Needless to say I was fairly hysterical on arrival at A&E and just wanted the Drs to do their job as quickly as they could, which they indeed did. They pumped her full of endless fluid to get the blood moving round and perfuse her legs to make sure that they did not become seriously injured. They also pumped in antibiotics without awaiting blood results to avoid delay or more damage. It felt like hours that they worked on her, but in truth was probably only about 30 minutes before my daughter’s legs became pink and warm and she sat up and demanded “milky”!

She had gone into septic shock. She could have easily lost her legs or worse died.

Thanks to my close monitoring, the quick actions of the GP and indeed the work of the A&E doctors, neither of those outcomes occurred.

She spent four days in hospital and made an utterly remarkable recovery, with no known organ damage. Five years on, everything is looking good.

The underlying infection was, as the registrar had thought, pneumonia. Her little body was so strong and so furiously trying to fight it off, it had gone haywire and started attacking its own system.

It was the most terrifying moment of my life, and her early entrance into this world had been pretty bad!

Why share our sepsis story?

Because of my clinical negligence background and the knowledge I had furnished myself with to run the successful sepsis cases I had, I knew the signs of sepsis.

Notwithstanding this, I was pretty self-critical after, wondering if there was any more I could have done to prevent this happening to her. In hindsight, I wish I had insisted on a scan at our A&E attendance. The likelihood is it would have shown a chest infection and antibiotics given which may have meant avoiding this whole awful scenario. Possibly.

The time between her looking off colour and becoming deathly sick was so short. Despite their vulnerable appearance, babies are incredibly resilient they fight and fight, but suddenly cannot fight anymore and, as a nurse said to me, they fall off a cliff. There is sometimes only a tiny warning window to act on – but acting on it is vital.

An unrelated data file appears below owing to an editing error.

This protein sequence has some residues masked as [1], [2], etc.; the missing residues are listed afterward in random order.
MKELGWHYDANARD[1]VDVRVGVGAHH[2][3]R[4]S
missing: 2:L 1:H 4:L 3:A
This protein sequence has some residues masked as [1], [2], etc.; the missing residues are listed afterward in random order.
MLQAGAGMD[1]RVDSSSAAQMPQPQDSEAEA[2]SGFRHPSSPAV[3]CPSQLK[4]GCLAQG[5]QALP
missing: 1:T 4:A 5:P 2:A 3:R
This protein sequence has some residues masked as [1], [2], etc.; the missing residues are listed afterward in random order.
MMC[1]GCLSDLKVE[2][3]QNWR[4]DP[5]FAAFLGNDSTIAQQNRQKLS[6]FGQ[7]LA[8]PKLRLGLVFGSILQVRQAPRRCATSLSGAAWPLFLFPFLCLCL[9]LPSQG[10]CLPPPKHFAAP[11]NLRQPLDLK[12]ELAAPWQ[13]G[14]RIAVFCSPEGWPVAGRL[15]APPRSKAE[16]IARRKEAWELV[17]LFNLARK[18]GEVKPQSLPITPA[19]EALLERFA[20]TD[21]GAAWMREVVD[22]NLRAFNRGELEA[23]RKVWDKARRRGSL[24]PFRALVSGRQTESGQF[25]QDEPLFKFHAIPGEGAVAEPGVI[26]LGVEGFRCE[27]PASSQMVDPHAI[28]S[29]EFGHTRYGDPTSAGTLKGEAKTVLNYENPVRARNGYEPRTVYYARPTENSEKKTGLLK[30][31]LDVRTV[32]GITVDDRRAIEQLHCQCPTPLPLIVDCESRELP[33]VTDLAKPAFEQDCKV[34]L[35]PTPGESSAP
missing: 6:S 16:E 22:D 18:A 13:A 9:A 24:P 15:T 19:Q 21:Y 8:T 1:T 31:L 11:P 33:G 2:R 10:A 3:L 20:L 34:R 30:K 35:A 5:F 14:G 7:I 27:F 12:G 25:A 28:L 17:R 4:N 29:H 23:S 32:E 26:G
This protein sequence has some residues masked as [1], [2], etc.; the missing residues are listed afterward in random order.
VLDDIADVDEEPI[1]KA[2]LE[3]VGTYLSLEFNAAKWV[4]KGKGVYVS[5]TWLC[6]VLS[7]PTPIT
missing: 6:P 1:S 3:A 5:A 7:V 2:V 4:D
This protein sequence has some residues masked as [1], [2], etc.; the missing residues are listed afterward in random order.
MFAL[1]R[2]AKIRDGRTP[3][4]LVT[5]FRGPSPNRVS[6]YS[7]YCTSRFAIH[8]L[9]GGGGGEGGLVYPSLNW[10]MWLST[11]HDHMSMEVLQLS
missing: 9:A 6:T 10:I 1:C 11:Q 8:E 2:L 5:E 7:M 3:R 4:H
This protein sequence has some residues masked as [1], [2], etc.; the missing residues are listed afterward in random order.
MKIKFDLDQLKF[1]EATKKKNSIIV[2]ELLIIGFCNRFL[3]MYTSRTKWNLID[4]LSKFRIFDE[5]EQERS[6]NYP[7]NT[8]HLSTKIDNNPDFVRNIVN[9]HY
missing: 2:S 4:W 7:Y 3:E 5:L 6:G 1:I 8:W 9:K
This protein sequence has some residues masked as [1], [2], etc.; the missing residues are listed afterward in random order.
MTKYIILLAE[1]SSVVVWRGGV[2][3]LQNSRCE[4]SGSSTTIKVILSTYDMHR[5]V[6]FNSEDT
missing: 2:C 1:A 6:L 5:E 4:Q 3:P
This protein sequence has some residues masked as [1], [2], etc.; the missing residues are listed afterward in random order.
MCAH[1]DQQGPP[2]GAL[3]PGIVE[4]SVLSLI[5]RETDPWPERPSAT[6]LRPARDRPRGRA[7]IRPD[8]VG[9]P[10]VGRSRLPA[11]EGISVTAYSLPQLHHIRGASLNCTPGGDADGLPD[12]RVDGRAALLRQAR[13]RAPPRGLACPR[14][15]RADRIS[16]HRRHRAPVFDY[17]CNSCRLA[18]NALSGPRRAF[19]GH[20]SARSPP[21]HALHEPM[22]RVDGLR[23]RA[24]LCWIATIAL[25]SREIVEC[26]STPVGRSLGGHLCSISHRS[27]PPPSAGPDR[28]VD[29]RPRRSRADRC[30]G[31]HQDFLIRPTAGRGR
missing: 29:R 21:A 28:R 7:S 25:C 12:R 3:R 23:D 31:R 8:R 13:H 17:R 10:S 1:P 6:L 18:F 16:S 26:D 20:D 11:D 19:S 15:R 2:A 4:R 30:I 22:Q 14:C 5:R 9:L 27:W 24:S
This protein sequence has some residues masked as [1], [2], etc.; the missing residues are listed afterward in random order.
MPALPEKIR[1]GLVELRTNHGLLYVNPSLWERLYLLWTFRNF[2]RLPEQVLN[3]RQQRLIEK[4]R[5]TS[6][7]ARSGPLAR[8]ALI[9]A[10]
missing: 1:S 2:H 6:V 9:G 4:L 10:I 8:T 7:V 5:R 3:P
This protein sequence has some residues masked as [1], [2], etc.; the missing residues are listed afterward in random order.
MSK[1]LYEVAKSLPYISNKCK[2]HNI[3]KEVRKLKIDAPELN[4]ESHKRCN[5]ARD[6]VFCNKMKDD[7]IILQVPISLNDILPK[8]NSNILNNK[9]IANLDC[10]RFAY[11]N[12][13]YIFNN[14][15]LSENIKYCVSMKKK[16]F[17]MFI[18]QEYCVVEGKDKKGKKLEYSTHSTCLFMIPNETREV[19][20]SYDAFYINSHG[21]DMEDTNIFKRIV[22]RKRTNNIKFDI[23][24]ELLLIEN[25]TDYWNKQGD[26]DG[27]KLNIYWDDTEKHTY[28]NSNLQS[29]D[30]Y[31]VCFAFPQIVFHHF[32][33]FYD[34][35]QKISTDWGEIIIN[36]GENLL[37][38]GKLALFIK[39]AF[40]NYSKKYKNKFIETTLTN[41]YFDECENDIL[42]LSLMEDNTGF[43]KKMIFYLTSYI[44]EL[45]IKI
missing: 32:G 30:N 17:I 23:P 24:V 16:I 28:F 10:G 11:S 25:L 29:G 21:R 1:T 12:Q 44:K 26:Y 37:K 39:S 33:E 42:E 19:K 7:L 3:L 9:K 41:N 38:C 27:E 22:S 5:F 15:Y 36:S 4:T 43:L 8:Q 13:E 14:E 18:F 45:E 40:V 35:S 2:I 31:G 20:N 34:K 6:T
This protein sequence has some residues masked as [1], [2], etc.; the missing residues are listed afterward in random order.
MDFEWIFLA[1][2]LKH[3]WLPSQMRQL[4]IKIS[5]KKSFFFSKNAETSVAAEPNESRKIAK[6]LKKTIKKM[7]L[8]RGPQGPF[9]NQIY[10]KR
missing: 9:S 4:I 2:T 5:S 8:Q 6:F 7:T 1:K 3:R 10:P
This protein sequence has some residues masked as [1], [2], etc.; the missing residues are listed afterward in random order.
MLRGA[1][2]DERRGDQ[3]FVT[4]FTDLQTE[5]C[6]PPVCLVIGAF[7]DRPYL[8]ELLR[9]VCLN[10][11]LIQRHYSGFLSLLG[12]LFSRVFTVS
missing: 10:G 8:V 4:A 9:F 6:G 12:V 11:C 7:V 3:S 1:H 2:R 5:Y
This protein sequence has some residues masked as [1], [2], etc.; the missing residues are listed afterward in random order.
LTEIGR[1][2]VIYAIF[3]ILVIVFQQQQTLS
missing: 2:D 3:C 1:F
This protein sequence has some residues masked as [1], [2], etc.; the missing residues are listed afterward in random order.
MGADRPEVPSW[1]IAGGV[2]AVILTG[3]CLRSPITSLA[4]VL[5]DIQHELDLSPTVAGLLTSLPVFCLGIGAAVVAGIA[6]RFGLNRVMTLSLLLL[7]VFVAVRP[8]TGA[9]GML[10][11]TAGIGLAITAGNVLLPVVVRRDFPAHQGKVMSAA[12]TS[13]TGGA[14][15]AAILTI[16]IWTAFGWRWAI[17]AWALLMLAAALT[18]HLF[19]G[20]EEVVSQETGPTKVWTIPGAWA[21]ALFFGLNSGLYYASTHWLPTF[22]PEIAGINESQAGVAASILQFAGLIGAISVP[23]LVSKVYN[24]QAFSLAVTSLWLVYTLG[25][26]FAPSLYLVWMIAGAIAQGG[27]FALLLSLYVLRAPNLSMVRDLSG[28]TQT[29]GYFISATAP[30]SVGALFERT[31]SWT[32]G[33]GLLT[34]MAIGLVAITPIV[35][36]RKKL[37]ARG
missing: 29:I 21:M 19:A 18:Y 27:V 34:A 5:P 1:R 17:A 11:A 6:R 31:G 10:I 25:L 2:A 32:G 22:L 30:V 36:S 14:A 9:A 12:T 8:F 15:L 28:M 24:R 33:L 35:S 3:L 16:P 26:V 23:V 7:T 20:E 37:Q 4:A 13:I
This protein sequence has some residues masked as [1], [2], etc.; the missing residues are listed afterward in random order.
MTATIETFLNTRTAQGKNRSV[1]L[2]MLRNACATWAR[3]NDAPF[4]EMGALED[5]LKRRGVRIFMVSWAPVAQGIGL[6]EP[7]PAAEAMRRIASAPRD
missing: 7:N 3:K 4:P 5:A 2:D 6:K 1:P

My message to you from my experience and the experience of parents and babies I have legally acted for, some who were not as fortunate as me, is be sepsis aware. Know the signs and act as quickly as you can.

List of sepsis symptoms to look for:

  • Mottled skin
  • Temperature in excess of 38 degrees especially if not coming down after calpol
  • Cold feet or hands despite having a temperature
  • Floppiness
  • Unresponsiveness
  • Problems breathing, rattling, rasping, grunting
  • Dry nappies

Most importantly, anything you think is not right – you know your child. You are the best judge.

If your child has been persistently unwell or has even been diagnosed with an infection – chest, urine, any infection – monitor them closely and if they do not improve, take them back to your GP or to A&E. Even say you are worried about sepsis. Hopefully the outcome will be to simply reassure you all is well.

But don’t be scared about taking your child more than once if you are worried. My GP tells me they would rather see a well child than miss a sick one. There are no time wasters. Believe me, since this happened I have been to my GP many times with my daughter even when she had nothing more than a common cold– just to be reassured. They understand.

I am so grateful I had the little sepsis knowledge I did, because I kept such a close eye on my little one. As soon as there was a change, she was placed in the right hands. It saved her life. And mine.